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Publisher's Summary

In what will be the most talked-about memoir of the year, a founding editor of McSweeney's gives us his wise, electric, and painfully funny story. "In the beginning we were happy. And we were always excessive. So in the beginning we were happy to excess." With these opening lines Sean Wilsey takes us on an exhilarating tour of life in the strangest, wealthiest, and most grandiose of families.
Sean's blond-bombshell mother regularly entertains Black Panthers and movie stars in her marble and glass penthouse, "800 feet in the air above San Francisco". His enigmatic father uses a jet helicopter to drop Sean off at the video arcade and lectures his son on proper hygiene in public restrooms, "You should wash your hands first, before you use the urinal. Not after. Your penis isn't dirty. But your hands are."
When Sean turns nine years old, his father divorces his mother and marries her best friend. Sean's life blows apart. His mother first invites him to commit suicide with her, then has a "vision" of salvation that requires packing her Louis Vuitton luggage and traveling the globe, a retinue of multiracial children in tow. Her goal: peace on earth (and a Nobel Prize). Sean meets Indira Gandhi, Helmut Kohl, Menachem Begin, and the pope, hoping each one might come back to San Francisco and persuade his father to rejoin the family.
With its multiplicity of settings and kaleidoscopic mix of preoccupations - sex, Russia, jet helicopters, seismic upheaval, boarding schools, Middle Earth, skinheads, home improvement, suicide, skateboarding, Sovietology, public transportation, massage, Christian fundamentalism, dogs, Texas, global thermonuclear war, truth, evil, masturbation, hope, Bethlehem, CT, eventual salvation... Oh the Glory of It All is memoir as bildungsroman as explosion.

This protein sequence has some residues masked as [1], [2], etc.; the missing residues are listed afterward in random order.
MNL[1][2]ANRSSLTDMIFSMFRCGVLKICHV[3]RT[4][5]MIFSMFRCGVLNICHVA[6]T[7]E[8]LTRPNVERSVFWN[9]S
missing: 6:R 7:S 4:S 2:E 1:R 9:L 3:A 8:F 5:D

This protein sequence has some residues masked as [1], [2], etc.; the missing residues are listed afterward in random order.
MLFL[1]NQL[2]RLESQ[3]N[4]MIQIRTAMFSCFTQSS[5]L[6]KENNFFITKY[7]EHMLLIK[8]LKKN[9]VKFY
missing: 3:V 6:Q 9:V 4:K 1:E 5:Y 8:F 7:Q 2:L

©2005 Sean Wilsey (P)2005 Penguin Audio and Books on Tape, Inc.
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Critic Reviews

"Honest to a fault, richly veined with indelible images: a monumental piece of work." (Kirkus Reviews)
"An incredibly powerful performance: a memoir that announces the debut of a remarkably gifted, daring and...very funny writer." (The New York Times)
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Customer Reviews

Most Helpful
1 out of 5 stars
By Sherry L. Wright on 07-22-05


Oh the torture of it all.... I thought I was going to die of boredom listening to this book, it droned, and droned, and droned, and droned (a sampling of the writing style - repeat the same thing over and over and call it writing) This book could really be condensed down to about 5 hours and MAYBE be a good listen - but in this unabridged version it's just "so much non-essential drivel". It doesn't even end well so do not waste a selection on this. I love long books that are involved - when interesting. Unfortunately I chose this book for it's length and it's reader - who by the way - true to form IS the best thing about this book. Scott Brick has always been a favorite but I really think this book even bored him.
Just a warning - if you liked the book then I'm sorry, but I hope whomever is thinking of this book takes the time to listen in depth to the sample..... just to see... good luck.

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13 of 14 people found this review helpful

3 out of 5 stars
By James on 10-03-05

Oh the Pity of it ALL

Too bad, but this compelling story is ruined by an unfocused author. I would love to read the real book buried somewhere inside the repetitious claptrap. Still, Scott Brick makes the most of this unfortunate situation.

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5 of 5 people found this review helpful

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